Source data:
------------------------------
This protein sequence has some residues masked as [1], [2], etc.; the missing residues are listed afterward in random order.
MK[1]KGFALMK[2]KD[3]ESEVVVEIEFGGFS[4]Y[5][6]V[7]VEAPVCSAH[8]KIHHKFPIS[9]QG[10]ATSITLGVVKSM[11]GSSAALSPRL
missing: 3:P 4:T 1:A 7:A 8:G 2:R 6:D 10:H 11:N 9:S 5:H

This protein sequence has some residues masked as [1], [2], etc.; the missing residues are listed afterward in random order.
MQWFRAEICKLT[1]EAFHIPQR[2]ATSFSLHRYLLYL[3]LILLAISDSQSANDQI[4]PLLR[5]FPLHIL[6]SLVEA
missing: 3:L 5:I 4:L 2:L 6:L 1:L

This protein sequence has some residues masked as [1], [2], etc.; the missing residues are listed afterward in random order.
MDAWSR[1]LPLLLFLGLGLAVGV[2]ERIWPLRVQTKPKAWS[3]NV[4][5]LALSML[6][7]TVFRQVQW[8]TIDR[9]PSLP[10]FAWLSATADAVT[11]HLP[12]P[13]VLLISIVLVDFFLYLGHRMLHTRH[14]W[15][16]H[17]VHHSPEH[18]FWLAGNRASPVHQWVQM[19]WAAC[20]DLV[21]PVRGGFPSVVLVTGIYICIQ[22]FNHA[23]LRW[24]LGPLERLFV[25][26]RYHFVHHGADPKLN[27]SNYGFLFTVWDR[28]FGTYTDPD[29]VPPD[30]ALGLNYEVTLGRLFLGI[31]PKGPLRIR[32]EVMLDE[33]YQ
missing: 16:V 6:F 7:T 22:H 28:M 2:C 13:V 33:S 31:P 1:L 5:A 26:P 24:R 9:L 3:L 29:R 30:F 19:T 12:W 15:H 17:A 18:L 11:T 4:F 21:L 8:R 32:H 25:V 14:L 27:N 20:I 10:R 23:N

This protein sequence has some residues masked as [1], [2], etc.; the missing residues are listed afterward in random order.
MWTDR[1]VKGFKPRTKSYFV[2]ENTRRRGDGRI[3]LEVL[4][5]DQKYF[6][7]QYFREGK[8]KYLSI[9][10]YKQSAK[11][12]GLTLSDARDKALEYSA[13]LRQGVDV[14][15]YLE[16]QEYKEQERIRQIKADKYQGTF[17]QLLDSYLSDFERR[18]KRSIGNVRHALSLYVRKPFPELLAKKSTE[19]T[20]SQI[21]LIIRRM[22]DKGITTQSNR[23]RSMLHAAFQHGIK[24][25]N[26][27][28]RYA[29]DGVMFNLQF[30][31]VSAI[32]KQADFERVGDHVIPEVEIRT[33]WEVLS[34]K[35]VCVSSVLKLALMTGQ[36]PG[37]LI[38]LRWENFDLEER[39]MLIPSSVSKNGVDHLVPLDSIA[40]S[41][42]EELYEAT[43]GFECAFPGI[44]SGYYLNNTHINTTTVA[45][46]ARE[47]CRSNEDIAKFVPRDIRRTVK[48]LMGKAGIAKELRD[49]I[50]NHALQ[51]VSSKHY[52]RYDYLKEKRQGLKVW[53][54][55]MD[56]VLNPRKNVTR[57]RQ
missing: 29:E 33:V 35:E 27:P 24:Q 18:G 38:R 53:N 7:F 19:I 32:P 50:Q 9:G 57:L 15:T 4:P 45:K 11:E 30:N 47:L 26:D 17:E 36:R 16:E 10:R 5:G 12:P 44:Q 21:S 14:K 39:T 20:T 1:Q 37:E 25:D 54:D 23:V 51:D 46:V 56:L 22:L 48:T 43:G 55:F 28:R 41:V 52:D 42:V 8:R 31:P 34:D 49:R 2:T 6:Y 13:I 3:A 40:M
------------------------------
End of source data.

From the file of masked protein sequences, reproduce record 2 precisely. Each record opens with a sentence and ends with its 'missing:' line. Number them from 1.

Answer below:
This protein sequence has some residues masked as [1], [2], etc.; the missing residues are listed afterward in random order.
MQWFRAEICKLT[1]EAFHIPQR[2]ATSFSLHRYLLYL[3]LILLAISDSQSANDQI[4]PLLR[5]FPLHIL[6]SLVEA
missing: 3:L 5:I 4:L 2:L 6:L 1:L